Voice Actor. Author. Alien. Human

Excellence and Arrogance

Lately I’ve been getting very interested in the lives and mentalities of today’s most successful business owners, entrepreneurs, and creatives. I guess I’ve been drawn into a prototyping mentality - the idea that people have certainly done what I’m doing, have done it better, and have a wealth of experience that I can learn from. The end result is that I make less mistakes, avoid some of the pitfalls that they fell into, and accelerate quicker on my own path. 

I was listening to a speech by Bo Eason, an ex NFL player and now successful motivational speaker, and he spoke a bit about the struggles he had with wanting to be the absolute best at what he did. That may not sound like a struggle, but it was more about what it did to his mentality and how he interacted with other people. It got me thinking.


There exists this state that sits firmly in between arrogance and excellence that I feel like I’ve been tiptoeing around in for a lot of my life. In work environments and social circles, I’ve had supervisors accuse me of arrogance or condescension. I had one boss in the Air Force, who was probably the worst manager I’ve ever had in my life, specifically go out of her way to knock people down a peg (and gossip about it with other airmen afterwards - she was a real superstar).

I’m not saying folks have always been wrong. I’m not saying there weren’t times where I put too much swagger in an underdeveloped idea, or lacked the empathy to present myself in a way that was considerate to others. It’s a personal weakness of mine, and something I’ve been struggling with for my whole life. But I also think it’s something that’s grossly misinterpreted, to the detriment of anyone who wants to exude one of the most powerful, alluring, and dangerous aspects of personality there is: confidence.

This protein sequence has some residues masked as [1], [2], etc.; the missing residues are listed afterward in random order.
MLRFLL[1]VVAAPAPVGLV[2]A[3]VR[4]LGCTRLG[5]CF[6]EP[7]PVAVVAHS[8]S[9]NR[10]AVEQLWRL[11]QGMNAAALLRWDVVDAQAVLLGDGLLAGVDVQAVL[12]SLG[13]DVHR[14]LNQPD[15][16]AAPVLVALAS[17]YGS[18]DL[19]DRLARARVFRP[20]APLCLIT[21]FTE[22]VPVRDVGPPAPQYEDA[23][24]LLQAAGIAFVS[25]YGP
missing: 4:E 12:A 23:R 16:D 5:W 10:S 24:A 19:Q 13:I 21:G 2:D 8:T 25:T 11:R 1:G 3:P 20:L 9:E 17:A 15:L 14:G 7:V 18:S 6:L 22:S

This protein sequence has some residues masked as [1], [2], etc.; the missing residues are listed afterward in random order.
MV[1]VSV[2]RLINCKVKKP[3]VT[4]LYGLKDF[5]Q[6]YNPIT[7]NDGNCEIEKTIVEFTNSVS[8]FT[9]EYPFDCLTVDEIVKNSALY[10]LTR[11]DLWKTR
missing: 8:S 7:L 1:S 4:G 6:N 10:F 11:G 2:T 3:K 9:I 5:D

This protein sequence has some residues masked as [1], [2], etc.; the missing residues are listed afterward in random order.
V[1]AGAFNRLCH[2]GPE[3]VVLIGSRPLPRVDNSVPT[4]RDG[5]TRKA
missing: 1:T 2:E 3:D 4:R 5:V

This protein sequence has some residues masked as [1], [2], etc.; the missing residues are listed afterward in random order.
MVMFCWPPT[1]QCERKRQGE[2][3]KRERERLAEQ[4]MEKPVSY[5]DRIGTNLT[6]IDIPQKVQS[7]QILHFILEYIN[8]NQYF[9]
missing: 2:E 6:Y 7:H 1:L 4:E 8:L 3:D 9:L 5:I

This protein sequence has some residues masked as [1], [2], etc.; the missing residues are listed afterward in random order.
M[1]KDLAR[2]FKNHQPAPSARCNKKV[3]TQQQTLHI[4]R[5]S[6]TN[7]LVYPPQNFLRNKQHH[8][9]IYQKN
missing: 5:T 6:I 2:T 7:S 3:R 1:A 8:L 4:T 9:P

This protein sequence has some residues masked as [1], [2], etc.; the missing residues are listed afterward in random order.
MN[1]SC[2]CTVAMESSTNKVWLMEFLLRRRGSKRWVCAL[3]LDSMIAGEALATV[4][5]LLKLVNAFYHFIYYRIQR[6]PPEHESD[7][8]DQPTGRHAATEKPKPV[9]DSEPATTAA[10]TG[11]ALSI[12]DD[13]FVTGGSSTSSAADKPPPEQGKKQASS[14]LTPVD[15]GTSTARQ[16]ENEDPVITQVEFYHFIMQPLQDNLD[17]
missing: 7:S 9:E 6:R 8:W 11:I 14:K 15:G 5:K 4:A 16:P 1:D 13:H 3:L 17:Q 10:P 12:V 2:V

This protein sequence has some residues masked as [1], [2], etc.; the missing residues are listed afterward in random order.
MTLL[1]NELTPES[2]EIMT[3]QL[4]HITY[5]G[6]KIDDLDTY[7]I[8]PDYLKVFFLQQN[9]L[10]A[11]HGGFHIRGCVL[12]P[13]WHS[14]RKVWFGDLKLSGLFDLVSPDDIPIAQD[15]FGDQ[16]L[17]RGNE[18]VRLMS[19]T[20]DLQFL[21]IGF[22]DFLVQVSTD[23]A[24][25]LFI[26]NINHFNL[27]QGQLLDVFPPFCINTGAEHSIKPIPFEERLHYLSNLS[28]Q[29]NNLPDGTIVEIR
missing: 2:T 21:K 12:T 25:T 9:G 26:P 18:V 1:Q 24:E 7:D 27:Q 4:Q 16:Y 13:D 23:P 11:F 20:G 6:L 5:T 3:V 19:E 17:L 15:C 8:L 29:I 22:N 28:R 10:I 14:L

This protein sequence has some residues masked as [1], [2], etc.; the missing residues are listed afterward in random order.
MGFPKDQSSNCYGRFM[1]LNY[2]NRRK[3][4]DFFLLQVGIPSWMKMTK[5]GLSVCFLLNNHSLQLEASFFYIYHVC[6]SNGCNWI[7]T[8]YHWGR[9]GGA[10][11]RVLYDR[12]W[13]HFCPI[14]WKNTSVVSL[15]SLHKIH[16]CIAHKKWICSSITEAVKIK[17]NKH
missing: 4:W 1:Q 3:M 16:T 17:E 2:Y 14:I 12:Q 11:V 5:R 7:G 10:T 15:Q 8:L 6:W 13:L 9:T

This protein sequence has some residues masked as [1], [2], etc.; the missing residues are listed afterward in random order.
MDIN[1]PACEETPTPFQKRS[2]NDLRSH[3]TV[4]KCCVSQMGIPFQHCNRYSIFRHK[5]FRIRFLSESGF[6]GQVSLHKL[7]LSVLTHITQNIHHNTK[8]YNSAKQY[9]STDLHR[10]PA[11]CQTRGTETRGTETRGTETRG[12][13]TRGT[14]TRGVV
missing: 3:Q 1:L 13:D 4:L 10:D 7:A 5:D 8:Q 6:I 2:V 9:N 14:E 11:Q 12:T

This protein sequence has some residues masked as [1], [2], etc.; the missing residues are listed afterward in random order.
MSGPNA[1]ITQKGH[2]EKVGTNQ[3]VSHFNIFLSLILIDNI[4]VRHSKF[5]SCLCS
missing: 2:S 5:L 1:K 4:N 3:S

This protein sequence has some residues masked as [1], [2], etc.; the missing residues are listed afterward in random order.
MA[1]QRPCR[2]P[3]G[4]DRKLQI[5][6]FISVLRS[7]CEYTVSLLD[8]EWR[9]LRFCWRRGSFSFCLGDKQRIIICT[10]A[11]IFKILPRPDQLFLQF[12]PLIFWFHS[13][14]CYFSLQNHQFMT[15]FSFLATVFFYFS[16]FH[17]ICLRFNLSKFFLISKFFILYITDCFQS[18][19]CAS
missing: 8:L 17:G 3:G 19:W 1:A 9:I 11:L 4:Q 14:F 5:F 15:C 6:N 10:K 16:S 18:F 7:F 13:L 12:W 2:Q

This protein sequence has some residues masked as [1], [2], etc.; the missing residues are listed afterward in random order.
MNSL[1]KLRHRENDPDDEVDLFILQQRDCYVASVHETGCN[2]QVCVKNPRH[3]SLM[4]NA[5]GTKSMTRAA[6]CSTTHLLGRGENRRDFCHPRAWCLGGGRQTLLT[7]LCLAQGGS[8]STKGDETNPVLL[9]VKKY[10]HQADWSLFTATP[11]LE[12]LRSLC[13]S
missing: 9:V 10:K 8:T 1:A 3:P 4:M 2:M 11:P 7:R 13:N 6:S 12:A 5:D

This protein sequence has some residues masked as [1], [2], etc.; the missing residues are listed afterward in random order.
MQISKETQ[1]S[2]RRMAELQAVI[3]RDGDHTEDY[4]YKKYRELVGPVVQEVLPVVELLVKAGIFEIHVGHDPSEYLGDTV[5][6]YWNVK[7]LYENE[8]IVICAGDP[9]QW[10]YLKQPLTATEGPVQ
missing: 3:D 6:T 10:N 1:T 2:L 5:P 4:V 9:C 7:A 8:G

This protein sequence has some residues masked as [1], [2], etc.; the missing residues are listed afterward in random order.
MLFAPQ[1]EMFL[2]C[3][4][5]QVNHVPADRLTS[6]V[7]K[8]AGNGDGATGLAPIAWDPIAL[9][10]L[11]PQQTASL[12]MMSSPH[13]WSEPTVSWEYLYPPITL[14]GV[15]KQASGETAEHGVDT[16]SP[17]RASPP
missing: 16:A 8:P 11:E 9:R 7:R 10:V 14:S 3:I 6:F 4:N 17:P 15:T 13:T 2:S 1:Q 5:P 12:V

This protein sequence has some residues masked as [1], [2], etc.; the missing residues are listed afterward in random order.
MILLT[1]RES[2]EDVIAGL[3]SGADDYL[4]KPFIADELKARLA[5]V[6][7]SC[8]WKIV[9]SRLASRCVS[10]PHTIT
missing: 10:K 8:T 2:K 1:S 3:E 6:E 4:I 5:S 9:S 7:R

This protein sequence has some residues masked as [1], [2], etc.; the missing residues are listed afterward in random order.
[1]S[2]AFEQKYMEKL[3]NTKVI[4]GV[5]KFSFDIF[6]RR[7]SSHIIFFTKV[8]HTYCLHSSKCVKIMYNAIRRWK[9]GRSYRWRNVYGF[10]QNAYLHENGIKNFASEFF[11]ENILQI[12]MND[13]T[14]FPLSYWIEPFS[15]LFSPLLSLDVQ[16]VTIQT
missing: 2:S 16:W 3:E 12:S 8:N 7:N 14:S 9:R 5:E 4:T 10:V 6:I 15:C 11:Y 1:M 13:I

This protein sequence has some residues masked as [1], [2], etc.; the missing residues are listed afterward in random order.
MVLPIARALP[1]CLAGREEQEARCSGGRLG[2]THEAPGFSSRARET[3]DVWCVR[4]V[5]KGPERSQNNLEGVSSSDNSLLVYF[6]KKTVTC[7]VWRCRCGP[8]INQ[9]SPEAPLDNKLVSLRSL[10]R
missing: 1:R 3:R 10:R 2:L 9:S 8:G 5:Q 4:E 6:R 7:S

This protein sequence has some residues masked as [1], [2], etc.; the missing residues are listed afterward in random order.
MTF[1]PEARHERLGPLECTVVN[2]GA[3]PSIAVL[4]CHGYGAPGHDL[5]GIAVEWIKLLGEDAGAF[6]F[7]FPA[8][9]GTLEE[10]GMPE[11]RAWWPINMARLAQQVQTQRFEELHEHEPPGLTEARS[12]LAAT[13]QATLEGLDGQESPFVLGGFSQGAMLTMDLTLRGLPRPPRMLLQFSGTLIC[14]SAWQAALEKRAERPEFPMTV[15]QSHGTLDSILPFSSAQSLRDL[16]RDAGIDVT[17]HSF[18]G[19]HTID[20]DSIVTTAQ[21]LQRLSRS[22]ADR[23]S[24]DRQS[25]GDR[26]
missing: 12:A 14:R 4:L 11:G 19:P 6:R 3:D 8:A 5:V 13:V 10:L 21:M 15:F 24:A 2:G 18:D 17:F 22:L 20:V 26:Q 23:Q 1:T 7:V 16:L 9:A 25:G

That fickle ally: confidence. People constantly say that’s what make someone attractive over anything else. It’s what star athletes say liberates them on the field of competition. But too much of it - or just a little of it for the wrong reason - and the contempt is quick in coming from all around you.

That’s why I think it’s extremely important to try and occupy a duality that’s actually sort of looked down upon in many respects, especially in politics (god forbid someone changes their mind when they get new information! Be loyal to your ignorance or we won’t vote for you! I digress).

I like to have “strong opinions, loosely held.” I love that phrase. I first heard it on a Tim Ferriss podcast, in which he was interviewing a prominent - and brilliant - Silicon Valley venture capitalist and technology buff. The phrase gives shape to the amorphous philosophy I’ve been developing since high school that kind of started with the way I approached music. When I was not playing, I always considered myself a student. There was always something I could do better. When that instrument started making noise in a performance, however, I was the greatest player in the world. Those times when I let one of those two attitudes slip into the wrong situation is where I got in trouble. Either my playing was flat and boring, or I reached a plateau and couldn’t get any better.

A fantastic quote by one of my favorite composers, Frederic Chopin, was delivered to one of his students. He warned:

“I see that timidity and lack of self-confidence form a kind of armor around you, but through this armor I perceive something else that you don’t always dare to express, and so you deprive us all.”

Going back to where we started regarding success stories, there’s a common thread of advice I keep hearing from all of the most successful people in the world. If you’re scared of being confident, of pursuing excellence, because there is pressure all around you to remain mediocre, then you need to change your environment. Immediately. Always remember that you are the average of the five people you hang around with most; if they are making you guilty of your own strengths, then you’ve gone as far as you can go until you swap those folks out for someone who genuinely thinks you have the capacity to be the best in the world at what you do.